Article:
Theme Of Discrimination In Of Mice And Men

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Discrimination in Of Mice and Men
The acts of prejudice and discrimination are quite prevalent in the novel Of Mice and Men. The author of the book, John Steinbeck, sets the plot of the story in the times of The Great Depression in 1930s California. Steinbeck introduces many characters which each have reasons for them to considered “different” by the masses of the overall population. The prejudices and discriminations against the characters of Lennie, Crooks and Curley’s wife will be discussed along with the effects of the hate on the characters’ individual personalities and lifestyles.
The character of Lennie is introduced in the very beginning of the story along with the setting and also Lennie’s friend/caretaker, George. Lennie could be considered a “gentle giant”, but he suffers from some mental impairments which get the duo into some trouble. In the first chapter of the book, George begins to explain his feelings of anger and frustration towards their situation of looking for employment. He begins showing discrimination to Lennie by saying that he was the source of all of their problems. “You can’t keep a job and you lose me ever’ job I get… You crazy son-of-a-bitch. You keep me in hot water all the time.” (Steinbeck 11) George also explains how much easier his life would be if he did not have to look after Lennie. “God a’mighty, if I was alone I could live so easy. I could go get a job an’ work, an’ no trouble.” (11) This, of course, hurts Lennie’s feelings, and the reader can tell this because Steinbeck goes on to write that Lennie’s face had an “anguished” (11) look to it. Later, Lennie asks, “George, you want I should go away and leave you alone?” Although, Lennie’s poor memory makes him forget about George’s hateful co...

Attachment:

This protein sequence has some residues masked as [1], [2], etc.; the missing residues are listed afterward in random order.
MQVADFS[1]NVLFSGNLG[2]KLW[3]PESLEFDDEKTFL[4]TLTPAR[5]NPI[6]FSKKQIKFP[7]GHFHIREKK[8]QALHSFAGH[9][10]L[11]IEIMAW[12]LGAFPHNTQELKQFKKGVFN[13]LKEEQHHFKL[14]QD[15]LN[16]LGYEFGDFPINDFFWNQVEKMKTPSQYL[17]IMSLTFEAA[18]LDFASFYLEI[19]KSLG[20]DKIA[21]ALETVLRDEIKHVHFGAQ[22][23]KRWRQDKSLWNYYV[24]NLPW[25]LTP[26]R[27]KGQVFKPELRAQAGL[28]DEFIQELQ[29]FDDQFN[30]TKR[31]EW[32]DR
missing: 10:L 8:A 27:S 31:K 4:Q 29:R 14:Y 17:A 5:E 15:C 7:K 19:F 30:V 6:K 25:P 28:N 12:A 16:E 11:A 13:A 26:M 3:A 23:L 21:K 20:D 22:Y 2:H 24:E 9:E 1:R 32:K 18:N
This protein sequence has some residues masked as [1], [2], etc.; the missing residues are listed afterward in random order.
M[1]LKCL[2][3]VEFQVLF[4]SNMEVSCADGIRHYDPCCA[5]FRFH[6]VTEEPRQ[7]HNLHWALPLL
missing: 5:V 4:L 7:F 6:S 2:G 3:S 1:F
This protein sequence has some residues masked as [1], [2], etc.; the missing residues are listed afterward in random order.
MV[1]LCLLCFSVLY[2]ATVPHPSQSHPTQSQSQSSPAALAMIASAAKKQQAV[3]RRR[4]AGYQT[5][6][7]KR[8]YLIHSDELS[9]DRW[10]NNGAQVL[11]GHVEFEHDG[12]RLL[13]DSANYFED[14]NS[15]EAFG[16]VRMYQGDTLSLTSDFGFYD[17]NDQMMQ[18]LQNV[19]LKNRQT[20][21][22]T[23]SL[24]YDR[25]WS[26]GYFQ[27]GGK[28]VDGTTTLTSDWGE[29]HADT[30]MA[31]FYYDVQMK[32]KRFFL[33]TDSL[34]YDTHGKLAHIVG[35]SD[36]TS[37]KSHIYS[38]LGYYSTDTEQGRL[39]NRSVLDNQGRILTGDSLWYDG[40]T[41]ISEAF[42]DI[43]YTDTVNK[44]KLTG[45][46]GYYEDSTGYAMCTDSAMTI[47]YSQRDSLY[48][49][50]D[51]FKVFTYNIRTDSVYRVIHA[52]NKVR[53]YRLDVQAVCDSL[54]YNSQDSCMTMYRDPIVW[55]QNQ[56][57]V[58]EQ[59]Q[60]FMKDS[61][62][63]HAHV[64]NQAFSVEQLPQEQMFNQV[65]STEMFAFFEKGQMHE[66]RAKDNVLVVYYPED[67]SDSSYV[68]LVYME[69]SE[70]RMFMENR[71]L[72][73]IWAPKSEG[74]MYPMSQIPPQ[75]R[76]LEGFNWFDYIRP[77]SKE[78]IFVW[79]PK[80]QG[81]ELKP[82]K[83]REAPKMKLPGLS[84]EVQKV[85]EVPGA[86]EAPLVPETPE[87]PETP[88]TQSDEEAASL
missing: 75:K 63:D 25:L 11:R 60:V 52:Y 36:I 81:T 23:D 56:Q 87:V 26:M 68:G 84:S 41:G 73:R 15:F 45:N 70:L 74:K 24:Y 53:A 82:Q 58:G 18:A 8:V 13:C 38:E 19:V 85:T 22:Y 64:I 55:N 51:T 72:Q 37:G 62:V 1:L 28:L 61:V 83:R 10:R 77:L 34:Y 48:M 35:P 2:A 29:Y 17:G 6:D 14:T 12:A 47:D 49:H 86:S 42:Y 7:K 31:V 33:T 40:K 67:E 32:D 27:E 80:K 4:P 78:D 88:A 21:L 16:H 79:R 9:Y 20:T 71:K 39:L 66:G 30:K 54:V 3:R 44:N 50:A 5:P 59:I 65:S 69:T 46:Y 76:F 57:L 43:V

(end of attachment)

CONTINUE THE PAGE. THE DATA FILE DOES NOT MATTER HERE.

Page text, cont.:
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...nie who is put into conflicts with the ranch boss’s son because of his size. Another character is Crooks, who is the only African American the ranch the characters are working at. Because of his race, he is treated much more harshly than the other workers. He is called by offensive names and is forced to bunk in his own room away from the others. Lastly, Curley’s wife is the only girl on the ranch, so all the male workers seem to judge her too quickly. This keeps them from getting to know her as a person and she ends up being seen as more of a whore than another person with feelings just like the men have. Discrimination, like racism, sexism, and social segregation are all over the workplace in this novel. These aspects make each individual character have a story of their own, and all the stories come together to make a very interesting book like Of Mice and Men.
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